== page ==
A recent study confirmed that low socioeconomic status (SES) is associated with higher risk of depressive symptoms in patients with rheumatoid arthritis (RA). Statistically significant differences in race, public versus tertiary-care hospital, disability and medications were found between depressed and non-depressed patients.
Study findings are reported in the February issue of Arthritis Care & Research, a journal published by Wiley-Blackwell on behalf of the American College of Rheumatology (ACR).
Roughly 1.3 million Americans are affected by RA -- a chronic autoimmune disease that can cause functional limitations and may lead to physical disability in many patients. Prior studies have shown that depression is common, occurring in 13% to 42% of RA patients and is associated with worse outcomes, including greater risk of heart attack, suicide, and death. In the U.S., socioeconomic position as measured by race, gender, age, income, education and health access has significant impact on overall health.
Mary Margaretten, M.D., from the Arthritis Research Group at the University of California, San Francisco (UCSF) and lead study author explained, "We assessed the extent to which low SES influences the relationship between disability and depression in order to better identify those patients at higher risk for depression." Researchers used data obtained from the UCSF RA cohort in which participants were enrolled from an urban county, public hospital that serves the poor and a referral, tertiary-care medical center. The data included 824 visits for 466 patients, 223 from the public hospital and 243 from the tertiary-care clinic.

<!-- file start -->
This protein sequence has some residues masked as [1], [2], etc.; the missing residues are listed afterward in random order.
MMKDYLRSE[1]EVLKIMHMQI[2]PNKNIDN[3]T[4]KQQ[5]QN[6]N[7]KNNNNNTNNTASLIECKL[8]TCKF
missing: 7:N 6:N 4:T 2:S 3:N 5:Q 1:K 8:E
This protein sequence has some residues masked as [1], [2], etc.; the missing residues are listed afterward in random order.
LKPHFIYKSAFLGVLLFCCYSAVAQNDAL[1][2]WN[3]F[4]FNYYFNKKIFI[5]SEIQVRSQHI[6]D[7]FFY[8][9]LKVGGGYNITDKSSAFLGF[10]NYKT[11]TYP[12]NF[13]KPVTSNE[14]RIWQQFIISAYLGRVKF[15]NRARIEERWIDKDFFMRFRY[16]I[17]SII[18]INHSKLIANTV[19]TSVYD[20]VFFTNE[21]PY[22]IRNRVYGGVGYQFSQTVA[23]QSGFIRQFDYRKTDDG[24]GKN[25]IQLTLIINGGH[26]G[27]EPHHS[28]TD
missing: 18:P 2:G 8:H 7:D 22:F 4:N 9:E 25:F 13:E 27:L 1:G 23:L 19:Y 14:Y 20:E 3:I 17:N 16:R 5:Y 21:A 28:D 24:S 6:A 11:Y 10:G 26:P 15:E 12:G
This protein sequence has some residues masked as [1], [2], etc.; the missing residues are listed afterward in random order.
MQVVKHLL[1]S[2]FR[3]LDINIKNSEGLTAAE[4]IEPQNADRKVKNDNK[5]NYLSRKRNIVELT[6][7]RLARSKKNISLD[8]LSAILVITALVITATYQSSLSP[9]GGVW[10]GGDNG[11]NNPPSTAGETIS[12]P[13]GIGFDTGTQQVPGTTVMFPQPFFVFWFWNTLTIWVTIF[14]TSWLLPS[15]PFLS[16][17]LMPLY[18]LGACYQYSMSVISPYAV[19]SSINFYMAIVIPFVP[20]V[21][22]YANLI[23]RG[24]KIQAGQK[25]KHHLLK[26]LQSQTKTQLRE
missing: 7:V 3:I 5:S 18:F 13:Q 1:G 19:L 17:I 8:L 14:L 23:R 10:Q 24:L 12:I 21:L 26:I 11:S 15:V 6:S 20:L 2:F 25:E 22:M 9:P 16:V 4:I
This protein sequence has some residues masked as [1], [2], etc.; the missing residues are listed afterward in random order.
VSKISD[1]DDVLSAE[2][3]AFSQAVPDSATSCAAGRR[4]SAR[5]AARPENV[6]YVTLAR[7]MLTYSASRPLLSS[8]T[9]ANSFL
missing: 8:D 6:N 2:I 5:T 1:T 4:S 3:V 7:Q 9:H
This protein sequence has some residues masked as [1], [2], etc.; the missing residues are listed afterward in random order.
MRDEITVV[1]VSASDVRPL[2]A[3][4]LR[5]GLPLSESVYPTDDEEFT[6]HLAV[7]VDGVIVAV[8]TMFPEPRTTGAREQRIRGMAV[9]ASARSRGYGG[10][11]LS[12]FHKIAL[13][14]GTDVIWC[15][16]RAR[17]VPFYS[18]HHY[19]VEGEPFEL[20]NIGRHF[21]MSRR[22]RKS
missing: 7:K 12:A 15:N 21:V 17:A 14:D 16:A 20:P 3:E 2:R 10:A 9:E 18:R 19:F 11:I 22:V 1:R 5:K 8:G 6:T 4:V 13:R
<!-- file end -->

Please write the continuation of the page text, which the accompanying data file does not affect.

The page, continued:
Analysis showed that 37% of participants had moderate to severe depression, scoring 10 or higher on the Patient Health Questionnaire (PHQ-9). The mean Health Assessment Questionnaire (HAQ) score was 1.2 and the disease activity score (DAS28) was 4, indicating fairly high levels of functional impairment and disease activity, respectively. Researchers also found significant differences between depressed and non-depressed patients related to race, public versus university hospital, functional limitation and disease modifying anti-rheumatic drug (DMARD) treatment. Differences in depression severity were not impacted by gender, age, disease duration, steroid use and dose, or biologic therapy.
Furthermore, the team found that county hospital patients also had significantly higher depression scores (PHQ-9 of 7.3) than patients at the university medical center (PHQ-9 of 5.7). An interaction existed between socioeconomic status and disability such that the association of functional limitation with depression scores was stronger for patients at the public hospital clinic compared to those at the tertiary-care clinic.
Dr. Margaretten concluded, "For the same level of disability, patients with low SES may be more likely to experience depression. Detection and documentation of the differing effects of disability on depression between patients of different socioeconomic status can help rheumatologists improve health outcomes by initiating appropriate and timely treatment for depression."
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